Inspired by his own family, governor takes on foster system
FRANKFORT, KY. | The little girl was 11, living in a foster care group home, when she ended up playing tag in a Louisville park with the daughters of a wealthy investment manager who would one day be Kentucky’s governor.
Matt Bevin said he and his wife, Glenna, noticed how the girl attached herself to their daughters, “like she was just one of the kids.”
Moved by her situation, the Bevins started the process of trying to adopt her from Kentucky’s child-welfare system. They had their fingerprints taken, took parenting classes, had their fingerprints taken again, opened their home to an inspection and were fingerprinted a third time.
The state ultimately rejected their application because, the Bevins said, they had five children and officials worried the girl wouldn’t get enough attention. So the Bevins “gave up” and went to Ethiopia to adopt four children, a process they called simpler and cheaper.
That was eight years ago, before Mr. Bevin became well-known for his failed challenge to Sen. Mitch McConnell in the Republican primary and his surprising comeback win in the 2015 gubernatorial election.
Now Mr. Bevin is in charge of the system he says failed them and the girl, an experience shaping one of his most ambitious initiatives: an overhaul of Kentucky’s child-welfare system.
A former state official said privacy rules prevent staff from commenting on the Bevins’ case. Health and Family Services Cabinet Secretary Vickie Yates Brown Glisson, appointed by Mr. Bevin in 2015, said his “firsthand knowledge of the burdensome bureaucracy and unnecessary requirements” of the system is why it’s being transformed.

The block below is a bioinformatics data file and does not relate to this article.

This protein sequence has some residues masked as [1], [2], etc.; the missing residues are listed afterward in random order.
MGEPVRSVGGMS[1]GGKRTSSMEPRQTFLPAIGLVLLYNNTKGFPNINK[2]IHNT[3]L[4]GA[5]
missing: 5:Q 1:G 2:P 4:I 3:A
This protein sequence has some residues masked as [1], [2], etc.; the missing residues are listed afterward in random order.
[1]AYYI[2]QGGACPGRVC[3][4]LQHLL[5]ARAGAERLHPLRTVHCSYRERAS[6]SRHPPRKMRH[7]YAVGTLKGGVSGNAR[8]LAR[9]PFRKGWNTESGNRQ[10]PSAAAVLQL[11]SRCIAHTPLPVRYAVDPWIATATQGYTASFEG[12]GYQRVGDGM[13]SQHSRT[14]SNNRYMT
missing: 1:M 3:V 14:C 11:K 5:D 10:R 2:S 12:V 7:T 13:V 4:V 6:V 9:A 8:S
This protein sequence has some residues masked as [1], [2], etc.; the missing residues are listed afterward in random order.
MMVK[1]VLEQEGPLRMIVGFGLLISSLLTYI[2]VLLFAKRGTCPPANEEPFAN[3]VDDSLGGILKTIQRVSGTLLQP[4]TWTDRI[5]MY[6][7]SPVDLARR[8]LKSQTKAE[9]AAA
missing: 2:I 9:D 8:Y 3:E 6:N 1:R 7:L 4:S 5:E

The Bevins and their children split time between their Louisville home and the governor’s mansion in Frankfort, where he and his wife sat down with The Associated Press for an interview last month.
Mr. Bevin said he wants to “rethink the entire system,” a process that — excluding a small raise for state social workers he signed in 2016 — will come without a significant increase in spending.
That puts him at odds with many child-welfare advocates who say the program suffers from underfunding and inadequate staffing.
“That’s just impossible,” said Democratic state Rep. Joni Jenkins, co-chairwoman of a committee studying childwelfare system changes.
He’s also picked a fight with family court judges, saying some “genuinely, I’m convinced, don’t even care.”
“The judges should not have the latitude to make the decisions that they are making. Because some of them are making terrible, terrible decisions,” Mr. Bevin said. “They are not looking at what is best for the child.”
It’s unclear what a governor could do to alter judicial decision-making in child-welfare cases, which Mr. Bevin acknowledges would be difficult. He said he’s asked his general counsel to “start looking at this.”
Gov. Matt Bevin (left corner) wants to overhaul the state’s troubled child-welfare system, inspired by his own family’s failed attempt to adopt a young girl eight years ago. The Bevins tried to adopt her from Kentucky’s child-welfare system.